Rasawek. The name rolls off the tongue as many old phrases do. It was once the name of a central Virginia Native American village and refers now to one of the Commonwealth’s newest bird hunting venues.
Located in Goochland County, Rasawek was a site of bird hunting long before the modern firearm, evidenced by the many bird point arrowheads found on the property by current owners.
Noted dog trainer, Doug Deats, manages this new 1,000-acre plus upland bird hunting preserve. This 60-something master trainer with 40-years of experience is a walking library of upland bird dog knowledge and offers it in sage comments often punctuated with his quick wit.
“She’s a little itchy on the point.”
“We’ll need to work on that backing job.”
“Always go straight in toward the dog when it’s locked on a bird and it’s time to flush.”
Deats’ Mill Creek Farm Kennels have quickly gained an excellent reputation for training not only hunting dogs, but also those that tend to hang more around the kitchen and front porch.
The man that often wears a cowboy hat is something of a dog whisperer. Fans know he writes our monthly dog training column that offers training and behavioral tips that reads more from a dog’s point of view than a human’s. Deats’ really knows his canines.
On a recent October morning I met Deats at his kennel, then we drove over to the Rasawek property. I brought the three-year-old Brittany spaniel, Kate, that Deats gave me when she was a puppy. I’ve trained and hunted her about a dozen times. She’s darn good for a dog that counter cruises for French bread and sleeps in our bedroom.
Deats has been asking me to join him at Rasawek for the past two years. Now that it’s a full-fledged hunting preserve I knew it was time to make the time for a visit.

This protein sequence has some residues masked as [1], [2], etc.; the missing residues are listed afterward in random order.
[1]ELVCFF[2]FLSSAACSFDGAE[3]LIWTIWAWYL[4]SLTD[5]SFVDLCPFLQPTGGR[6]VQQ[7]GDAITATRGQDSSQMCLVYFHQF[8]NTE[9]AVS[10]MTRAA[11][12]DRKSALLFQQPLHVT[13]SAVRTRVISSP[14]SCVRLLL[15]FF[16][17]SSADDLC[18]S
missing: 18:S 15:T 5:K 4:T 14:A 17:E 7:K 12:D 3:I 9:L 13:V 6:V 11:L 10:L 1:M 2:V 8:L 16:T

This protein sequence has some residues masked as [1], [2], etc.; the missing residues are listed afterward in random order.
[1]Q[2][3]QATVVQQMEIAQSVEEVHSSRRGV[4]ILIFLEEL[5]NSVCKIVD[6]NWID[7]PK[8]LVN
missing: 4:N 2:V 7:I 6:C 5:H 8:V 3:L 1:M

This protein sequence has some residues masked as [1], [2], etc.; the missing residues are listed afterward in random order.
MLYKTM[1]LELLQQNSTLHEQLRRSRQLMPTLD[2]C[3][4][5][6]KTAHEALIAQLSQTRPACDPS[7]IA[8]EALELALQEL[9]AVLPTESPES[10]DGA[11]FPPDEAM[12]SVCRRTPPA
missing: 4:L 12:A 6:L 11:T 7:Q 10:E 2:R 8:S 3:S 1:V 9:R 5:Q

The cover here is natural, with very little planted other than some lespedeza. Rasawek is mostly thinned, mature pines. There are sections with paths through the undergrowth and some where you trailblaze with the dogs. My host likes to say his preserve is “managed, not manicured”.
We started in the latter type of woods. Deats had brought Clem, a vigorous wire-haired German pointer to help Kate through her paces. Both dogs are pointers. Doug told me he normally turns out two setters to flush the semi-wild quail coveys and then brings in pointers for clean up.
Doug employs Johnny Houses to help establish quail coveys. With this type of management, quail are afforded sanctuary safe from predators and weather. They return to the Johnny Houses at night and then are set out each day. As weeks go by, the birds range farther and farther from the house. Some survive and some don’t. Some even breed and produce offspring. Those that do, create semi-wild coveys.
Today was a warm-up for Kate. Old Doug knows I’m heading to Maine for a grouse hunt and we wanted to see how my dog would fare.
Turns out she did pretty well. She had two points of her own, and I knocked down those two bobwhite with single shots from the o/u 20 ga. I toted. We had a covey of at least a dozen get up within moments of entering the woods, too and I fired, but failed to draw on a specific target as most casual wingshooters do when faced with multiple bird flushes. I just plain missed two birds that flew better than any preserve bird I’ve ever witnessed flush.
It was glorious to watch the dogs working in the cool morning with the leaves just beginning to turn. Once the day started to turn more toward the noon hour, the heat slowed the dogs’ pace and it was time to fire up the grill.
Deats is also a gourmet field cook. He cleaned and marinated those two quail in Italian dressing, cooked up some white rice and then stir fried the birds and a bunch of vegetables right there on the Weber.
He handed me a full plate of grub and said, “There you go boy. Eat up.”
The dogs lay at our feet as we ate and spoke of past hunts and great dogs. I asked many questions about grouse hunting as Deats has also done this for years, too. He offer me spacing tips, clothing requirements and what to expect from the hunt.
Though Kate was ready for an afternoon session, after lunch I had just enough time for a brief tour, before it was time to head back to Louisa.
Every minute spent with Deats is like the time I remember spending with my really good college professors. He’s fascinating, vastly intelligent beyond the realm of bird hunting and dogs and a great teacher.
If you want to hunt quail at Rasawek, call (804.467.900) or email him (firstname.lastname@example.org) soon as his schedule fills quickly. If you want Deats to train or “tune-up” your hunting dog call him and spend some time on the phone with him. You’ll see what I mean.
Until next time remember to cherish, protect and conserve the outdoors while sharing it with others.